Woodmere native Lyss Stern and Camp Tyler Hill Owner and Director Wendy Siegel created an escape for mothers called Moms Time Out (MTO). MTO is a retreat that gives mothers the chance to get away from their daily parental responsibilities for a weekend and refresh their mental health.
In July 2020, Stern took her daughter, now 8, to Camp Tyler Hill in Tyler Hill, Pennsylvania — owned by Siegel and her husband, Andy — where Stern spent her summers growing up. When she arrived, Stern said, she had an “aha moment.”
At the time, people were feeling the stress and fear of the unknown as the coronavirus pandemic ramped up. A national survey in the Journal of Women’s Health, published in 2021, found “alarmingly high rates of mental health problems” in women early in the pandemic.
“I said to Wendy, we just need a weekend up here alone — just the moms,” Stern recalled. “Like, I need a mom timeout. Can we make something happen?”
“I just was like, there’s no way you’re going to get moms to break away from their families for a weekend — it’ll never happen,” Siegel recounted. “Lyss kept saying, ‘If we build it, they will come.’ We kind of put our heads together, and she convinced me, and we created a really cool itinerary for moms.”
Though that itinerary has grown since the first retreat in September 2020, Moms Time Out consists of yoga, meditation, acupuncture, tie-dying, campfires, paddleboarding, cooking and baking classes, wine drinking, arts and crafts, hiking, tennis, golf and themed panels over the course of a three-day getaway. What it doesn’t involve is cooking or cleaning — DivaMoms’ staff has that covered.
While taking Covid precautions, nearly 40 mothers stay at the MTO retreats at a time. Although they have driven themselves to the past three retreats — a two-hour trip from Long Island — DivaMoms would like to provide luxury buses for MTO retreats in the future.
Hewlett native Ashley Cohen, who now lives in Woodbury, went on the first retreat in 2020. She spent time with “interesting women where you can unwind, sleep [and] take care of yourself,” Cohen wrote in a text, “It was medicine for my soul!”
Rikki Engelson, who’s originally from Woodmere but now lives in Manhattan, will attend her first retreat this weekend. “As a working mother of two kids,” Engelson wrote in a text, “the only time out I get for myself is sitting in my bathroom” — where, she added, her kids sometimes follow her.
“I can not wait for a weekend to sleep past 6 am, relax and form a new community of moms,” Engelson wrote. “Camp was one of my happiest places as a kid and I can’t wait to go back there and recreate new memories.”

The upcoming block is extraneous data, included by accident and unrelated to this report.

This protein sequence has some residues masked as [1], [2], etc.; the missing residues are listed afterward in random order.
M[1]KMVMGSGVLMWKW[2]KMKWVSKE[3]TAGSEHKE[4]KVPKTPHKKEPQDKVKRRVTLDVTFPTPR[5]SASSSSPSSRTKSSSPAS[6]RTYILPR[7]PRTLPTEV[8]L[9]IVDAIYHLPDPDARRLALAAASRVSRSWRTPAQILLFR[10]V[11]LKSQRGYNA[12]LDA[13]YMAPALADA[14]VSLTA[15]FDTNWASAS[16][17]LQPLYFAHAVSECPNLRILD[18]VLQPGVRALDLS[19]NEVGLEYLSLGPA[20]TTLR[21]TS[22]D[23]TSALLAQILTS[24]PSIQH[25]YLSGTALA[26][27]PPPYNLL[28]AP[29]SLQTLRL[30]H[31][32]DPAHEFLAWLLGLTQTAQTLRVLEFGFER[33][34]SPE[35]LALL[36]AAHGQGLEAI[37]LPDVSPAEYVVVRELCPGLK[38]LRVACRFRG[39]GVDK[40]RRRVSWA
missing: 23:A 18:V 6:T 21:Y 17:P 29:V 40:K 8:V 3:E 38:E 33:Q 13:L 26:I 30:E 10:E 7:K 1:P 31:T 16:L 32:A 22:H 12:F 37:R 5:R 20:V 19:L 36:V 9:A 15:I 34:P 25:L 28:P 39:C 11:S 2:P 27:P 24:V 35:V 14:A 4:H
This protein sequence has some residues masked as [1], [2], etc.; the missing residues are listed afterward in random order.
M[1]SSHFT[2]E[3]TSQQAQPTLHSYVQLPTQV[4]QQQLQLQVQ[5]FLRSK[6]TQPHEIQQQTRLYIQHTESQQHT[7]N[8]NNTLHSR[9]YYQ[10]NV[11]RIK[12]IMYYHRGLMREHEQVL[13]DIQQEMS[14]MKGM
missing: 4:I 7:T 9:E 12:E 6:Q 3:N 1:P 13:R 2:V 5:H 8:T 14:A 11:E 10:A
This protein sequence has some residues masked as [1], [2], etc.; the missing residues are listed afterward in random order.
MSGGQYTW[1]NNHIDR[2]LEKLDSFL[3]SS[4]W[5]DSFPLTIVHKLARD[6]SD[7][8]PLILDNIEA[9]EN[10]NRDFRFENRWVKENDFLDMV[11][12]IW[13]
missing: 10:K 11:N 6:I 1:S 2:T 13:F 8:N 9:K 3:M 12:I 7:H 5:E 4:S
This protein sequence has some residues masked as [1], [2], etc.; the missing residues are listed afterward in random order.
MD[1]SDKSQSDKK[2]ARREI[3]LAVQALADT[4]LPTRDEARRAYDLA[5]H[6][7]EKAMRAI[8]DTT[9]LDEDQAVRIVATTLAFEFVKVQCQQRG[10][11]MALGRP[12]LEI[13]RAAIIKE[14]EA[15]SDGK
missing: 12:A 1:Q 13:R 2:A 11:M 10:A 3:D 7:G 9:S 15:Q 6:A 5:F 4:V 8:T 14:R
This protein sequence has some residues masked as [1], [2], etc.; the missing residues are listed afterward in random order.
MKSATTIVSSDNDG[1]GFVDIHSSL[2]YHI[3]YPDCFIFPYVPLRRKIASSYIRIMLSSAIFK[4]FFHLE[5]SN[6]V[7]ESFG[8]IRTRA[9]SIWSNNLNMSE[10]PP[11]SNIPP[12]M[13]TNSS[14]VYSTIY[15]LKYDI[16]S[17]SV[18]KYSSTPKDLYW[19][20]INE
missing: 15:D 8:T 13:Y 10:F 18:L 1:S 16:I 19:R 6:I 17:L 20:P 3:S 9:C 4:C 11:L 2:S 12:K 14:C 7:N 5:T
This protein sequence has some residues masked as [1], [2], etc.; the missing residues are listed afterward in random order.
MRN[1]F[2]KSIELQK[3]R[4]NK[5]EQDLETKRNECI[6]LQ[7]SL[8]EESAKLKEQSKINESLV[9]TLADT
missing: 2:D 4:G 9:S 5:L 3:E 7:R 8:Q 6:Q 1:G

“Our whole thing is like, why should the kids have all the fun?” Stern said. “Moms literally need to let their hair down — just breathe and be. This weekend is made for the moms to do whatever it is that they want to do. It’s their time, their 48 hours to recharge those completely burned out batteries.”
Texting and social media were the main ways parents interacted with their friends at the height of the pandemic, Stern said, so the retreat is a great place to reconnect offline.
“The sad reality is that moms are so busy caring for everyone else, they neglect themselves,” she stated in a news release. “We are expected to be caregivers and nurturers, but it’s taking a toll on our mental and physical health.”
The 220-acre Tyler Hill campus has a nine-hole golf course, 12 tennis courts, two lakes and a pool. Mothers can take advantage of everything on the itinerary, or just relax by a lake. “It just gives them that break and peace of mind that every mom needs,” Siegel said, “particularly right now.”
“And I should say that the gift bags keep getting better and better every time,” Stern said, as mothers return home from the retreats with giant complimentary gift baskets valued at $100 or more.
There are three main retreat packages for a two-night stay at the camp. The first includes lodging at the newly renovated Inn at Tyler Hill, with hotel-like amenities, for $1,000.
The second package is $850, and offers newly renovated private rooms with queen beds and bathrooms at the camp’s Wayne Hall — like the Inn but without the extra amenities. The third package, costing $700, includes an air-conditioned cabin with twin beds and a communal bathroom.
What’s next on the to-do list for Stern and Siegel? Putting together a dads’ timeout sometime this fall. "Stay tuned," the pair said.